The following is my entry in the “It Takes a Thief” Blogathon, being hosted Nov. 17-19, 2017 by Debbie at the blog Moon in Gemini. Click on the above banner, and read bloggers’ critiques of movies’ portrayal of thieves!
In Take the Money and Run, his first movie as writer-director-star, Woody Allen plays Virgil Starkwell, a supremely inept thief and bank robber. The story is told in mock-documentary style (narrated by Jackson Beck, voice of Bluto in the later-era Popeye cartoons), but it’s not so much a story as a meshing of styles. It hops from man-on-the-street interviews to silent-film-style comedy to set pieces in order to disguise what little form it really has.
That said, if you’re a hardcore Woody Allen fan, it’s surprising how it sets the template for many of his future movies. Allen returned to the mock-doc style for his more highbrow comedies Zelig (1983) and Sweet and Lowdown (1999), and he later mined the bank-robbery theme for further laughs in Small Time Crooks (2000).
The most startling theme here is one that Allen mined more starkly in his first drama, Interiors (1978). In a contemporary interview, Allen said that one of the ideas he was exploring in Interiors was that of the artist who badly wants to create but finds that he really has nothing substantial to say. That theme has echoes here in Starkwell’s incompetent bank robber; after watching him bungle caper after caper, you’d think he’d realize he was no good at it and move on to a more lucrative occupation.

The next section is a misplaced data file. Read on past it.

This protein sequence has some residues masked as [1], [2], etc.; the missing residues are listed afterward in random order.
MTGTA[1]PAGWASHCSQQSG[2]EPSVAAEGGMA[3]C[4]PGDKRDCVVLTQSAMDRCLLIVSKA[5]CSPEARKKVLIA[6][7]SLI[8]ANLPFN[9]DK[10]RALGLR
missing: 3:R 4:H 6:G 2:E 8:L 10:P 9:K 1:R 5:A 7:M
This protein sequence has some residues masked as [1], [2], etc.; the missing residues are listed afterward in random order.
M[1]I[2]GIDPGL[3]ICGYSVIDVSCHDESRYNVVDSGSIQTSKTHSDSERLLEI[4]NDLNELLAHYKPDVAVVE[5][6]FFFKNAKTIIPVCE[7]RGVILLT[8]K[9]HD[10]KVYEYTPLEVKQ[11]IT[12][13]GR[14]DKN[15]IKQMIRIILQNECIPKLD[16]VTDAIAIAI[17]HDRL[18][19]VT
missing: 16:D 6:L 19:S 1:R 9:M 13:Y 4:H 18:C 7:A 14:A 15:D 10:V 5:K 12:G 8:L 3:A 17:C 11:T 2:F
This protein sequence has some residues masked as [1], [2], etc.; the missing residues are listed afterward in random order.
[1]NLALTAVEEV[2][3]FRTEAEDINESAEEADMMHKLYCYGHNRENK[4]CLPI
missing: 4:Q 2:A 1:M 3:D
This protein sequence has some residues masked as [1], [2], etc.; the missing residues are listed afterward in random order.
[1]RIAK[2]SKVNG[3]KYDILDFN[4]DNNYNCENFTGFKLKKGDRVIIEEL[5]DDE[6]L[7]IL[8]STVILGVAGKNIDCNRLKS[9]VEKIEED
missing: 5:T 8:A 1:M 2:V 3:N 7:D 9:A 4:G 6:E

(This theme is summed up perfectly in an interview with one of Starkwell’s old acquaintances [played by Allen’s ex-wife Louise Lasser]. She states incredulously, “Everyone just thought he was a schlemiel, and it turns out he’s a criminal. I can’t believe it — there was a mind working in there, that could rob banks. It’s phenomenal!”)
Probably the movie’s funniest scene is when Starkwell hands a sloppily written stick-up note to a bank teller, and before long, every worker in the bank is nonchalantly re-reading the note and second-guessing Starkwell’s terrible penmanship. But the funniest moments come completely out of left field, as when Starkwell and five other convicts are chained together at the ankles, and they all have to quietly slink in unison to avoid the suspicions of an inquisitive lawman. Or when the convicts are working on a rockpile, and a black man starts singing a spiritual, and Starkwell finds himself doing the song Tony Bennett-style.
As a comedy-film debut, Take the Money and Run occupies a spot in Allen’s canon similar to Monty Python’s first movie, And Now for Something Completely Different. It’s not his greatest or funniest film, but it’s a nice harbinger of things to come.
(FUN TRIVIA: The movie’s very first line of dialogue gives Virgil Starkwell’s birth date as Dec. 1, 1935 — the same as Woody Allen’s. Also, Virgil’s future wife is played lovingly by Janet Margolin, who was later to play Alvy Singer’s far less sympathetic spouse in Allen’s Annie Hall .)